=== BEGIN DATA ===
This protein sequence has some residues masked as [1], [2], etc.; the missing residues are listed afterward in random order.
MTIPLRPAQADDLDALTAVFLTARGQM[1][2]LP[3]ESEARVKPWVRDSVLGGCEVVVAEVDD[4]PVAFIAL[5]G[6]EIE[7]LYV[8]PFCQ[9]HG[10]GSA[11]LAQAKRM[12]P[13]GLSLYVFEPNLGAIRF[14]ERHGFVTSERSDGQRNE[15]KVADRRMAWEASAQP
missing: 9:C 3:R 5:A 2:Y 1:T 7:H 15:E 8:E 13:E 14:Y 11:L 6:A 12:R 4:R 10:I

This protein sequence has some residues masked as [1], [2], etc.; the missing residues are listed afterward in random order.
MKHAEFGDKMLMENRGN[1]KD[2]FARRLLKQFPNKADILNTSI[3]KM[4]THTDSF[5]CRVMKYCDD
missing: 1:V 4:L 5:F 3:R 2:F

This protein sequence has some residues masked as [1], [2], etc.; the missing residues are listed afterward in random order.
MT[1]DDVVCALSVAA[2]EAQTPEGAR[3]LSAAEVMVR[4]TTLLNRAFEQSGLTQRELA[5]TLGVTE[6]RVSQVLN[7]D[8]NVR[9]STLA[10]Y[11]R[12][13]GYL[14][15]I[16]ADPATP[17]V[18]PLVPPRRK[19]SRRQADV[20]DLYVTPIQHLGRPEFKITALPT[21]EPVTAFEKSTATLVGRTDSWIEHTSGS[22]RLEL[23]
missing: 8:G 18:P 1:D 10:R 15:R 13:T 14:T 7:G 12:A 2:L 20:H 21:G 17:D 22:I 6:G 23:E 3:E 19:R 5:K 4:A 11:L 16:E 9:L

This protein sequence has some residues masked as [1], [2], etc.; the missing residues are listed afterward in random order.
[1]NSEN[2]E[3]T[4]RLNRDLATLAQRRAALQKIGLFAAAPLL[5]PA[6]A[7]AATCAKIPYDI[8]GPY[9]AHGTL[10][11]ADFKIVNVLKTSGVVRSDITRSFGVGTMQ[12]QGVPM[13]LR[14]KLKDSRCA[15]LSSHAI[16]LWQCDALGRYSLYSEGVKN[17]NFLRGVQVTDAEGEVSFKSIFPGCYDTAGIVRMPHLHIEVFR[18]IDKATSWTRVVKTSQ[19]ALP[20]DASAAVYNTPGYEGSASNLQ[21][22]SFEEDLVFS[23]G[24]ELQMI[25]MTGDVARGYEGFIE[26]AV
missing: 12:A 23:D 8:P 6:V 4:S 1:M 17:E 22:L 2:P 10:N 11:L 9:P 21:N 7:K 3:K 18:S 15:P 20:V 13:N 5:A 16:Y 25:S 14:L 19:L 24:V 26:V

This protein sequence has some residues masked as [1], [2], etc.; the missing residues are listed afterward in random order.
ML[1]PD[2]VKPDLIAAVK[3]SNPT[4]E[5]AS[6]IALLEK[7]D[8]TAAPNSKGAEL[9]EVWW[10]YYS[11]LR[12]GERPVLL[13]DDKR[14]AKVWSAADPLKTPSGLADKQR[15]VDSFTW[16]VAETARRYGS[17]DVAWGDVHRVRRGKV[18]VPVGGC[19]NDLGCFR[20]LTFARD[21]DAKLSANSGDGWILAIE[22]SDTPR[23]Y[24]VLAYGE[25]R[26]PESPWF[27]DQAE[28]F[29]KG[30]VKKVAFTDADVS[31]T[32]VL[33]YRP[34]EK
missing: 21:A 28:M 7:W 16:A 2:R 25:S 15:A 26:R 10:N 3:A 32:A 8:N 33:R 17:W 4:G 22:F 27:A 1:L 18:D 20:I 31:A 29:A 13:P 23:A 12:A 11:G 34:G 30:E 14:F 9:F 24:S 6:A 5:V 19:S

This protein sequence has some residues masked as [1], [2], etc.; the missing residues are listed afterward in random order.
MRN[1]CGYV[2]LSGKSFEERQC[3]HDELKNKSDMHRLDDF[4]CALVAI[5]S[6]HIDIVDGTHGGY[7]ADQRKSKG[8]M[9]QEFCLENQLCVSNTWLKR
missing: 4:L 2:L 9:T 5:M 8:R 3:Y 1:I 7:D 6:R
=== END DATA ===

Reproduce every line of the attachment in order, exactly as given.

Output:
This protein sequence has some residues masked as [1], [2], etc.; the missing residues are listed afterward in random order.
MTIPLRPAQADDLDALTAVFLTARGQM[1][2]LP[3]ESEARVKPWVRDSVLGGCEVVVAEVDD[4]PVAFIAL[5]G[6]EIE[7]LYV[8]PFCQ[9]HG[10]GSA[11]LAQAKRM[12]P[13]GLSLYVFEPNLGAIRF[14]ERHGFVTSERSDGQRNE[15]KVADRRMAWEASAQP
missing: 9:C 3:R 5:A 2:Y 1:T 7:H 15:E 8:E 13:E 14:Y 11:L 6:A 12:R 4:R 10:I

This protein sequence has some residues masked as [1], [2], etc.; the missing residues are listed afterward in random order.
MKHAEFGDKMLMENRGN[1]KD[2]FARRLLKQFPNKADILNTSI[3]KM[4]THTDSF[5]CRVMKYCDD
missing: 1:V 4:L 5:F 3:R 2:F

This protein sequence has some residues masked as [1], [2], etc.; the missing residues are listed afterward in random order.
MT[1]DDVVCALSVAA[2]EAQTPEGAR[3]LSAAEVMVR[4]TTLLNRAFEQSGLTQRELA[5]TLGVTE[6]RVSQVLN[7]D[8]NVR[9]STLA[10]Y[11]R[12][13]GYL[14][15]I[16]ADPATP[17]V[18]PLVPPRRK[19]SRRQADV[20]DLYVTPIQHLGRPEFKITALPT[21]EPVTAFEKSTATLVGRTDSWIEHTSGS[22]RLEL[23]
missing: 8:G 18:P 1:D 10:R 15:R 13:T 14:T 7:G 12:A 2:L 20:H 21:G 17:D 22:I 6:G 23:E 3:E 19:R 5:K 4:A 11:L 16:E 9:L

This protein sequence has some residues masked as [1], [2], etc.; the missing residues are listed afterward in random order.
[1]NSEN[2]E[3]T[4]RLNRDLATLAQRRAALQKIGLFAAAPLL[5]PA[6]A[7]AATCAKIPYDI[8]GPY[9]AHGTL[10][11]ADFKIVNVLKTSGVVRSDITRSFGVGTMQ[12]QGVPM[13]LR[14]KLKDSRCA[15]LSSHAI[16]LWQCDALGRYSLYSEGVKN[17]NFLRGVQVTDAEGEVSFKSIFPGCYDTAGIVRMPHLHIEVFR[18]IDKATSWTRVVKTSQ[19]ALP[20]DASAAVYNTPGYEGSASNLQ[21][22]SFEEDLVFS[23]G[24]ELQMI[25]MTGDVARGYEGFIE[26]AV
missing: 12:A 23:D 8:P 6:V 4:S 1:M 17:E 22:L 2:P 10:N 11:L 9:P 21:N 7:K 3:K 18:S 15:P 20:V 13:N 5:A 16:Y 25:S 14:L 19:L 24:V 26:V

This protein sequence has some residues masked as [1], [2], etc.; the missing residues are listed afterward in random order.
ML[1]PD[2]VKPDLIAAVK[3]SNPT[4]E[5]AS[6]IALLEK[7]D[8]TAAPNSKGAEL[9]EVWW[10]YYS[11]LR[12]GERPVLL[13]DDKR[14]AKVWSAADPLKTPSGLADKQR[15]VDSFTW[16]VAETARRYGS[17]DVAWGDVHRVRRGKV[18]VPVGGC[19]NDLGCFR[20]LTFARD[21]DAKLSANSGDGWILAIE[22]SDTPR[23]Y[24]VLAYGE[25]R[26]PESPWF[27]DQAE[28]F[29]KG[30]VKKVAFTDADVS[31]T[32]VL[33]YRP[34]EK
missing: 21:A 28:M 7:W 16:A 2:R 25:S 15:A 26:R 10:N 3:A 32:A 8:N 33:R 17:W 4:G 22:F 27:A 1:L 18:D 20:I 31:A 29:A 13:P 23:A 12:A 11:G 34:G 30:E 14:F 9:F 24:S 6:A 5:V 19:S

This protein sequence has some residues masked as [1], [2], etc.; the missing residues are listed afterward in random order.
MRN[1]CGYV[2]LSGKSFEERQC[3]HDELKNKSDMHRLDDF[4]CALVAI[5]S[6]HIDIVDGTHGGY[7]ADQRKSKG[8]M[9]QEFCLENQLCVSNTWLKR
missing: 4:L 2:L 9:T 5:M 8:R 3:Y 1:I 7:D 6:R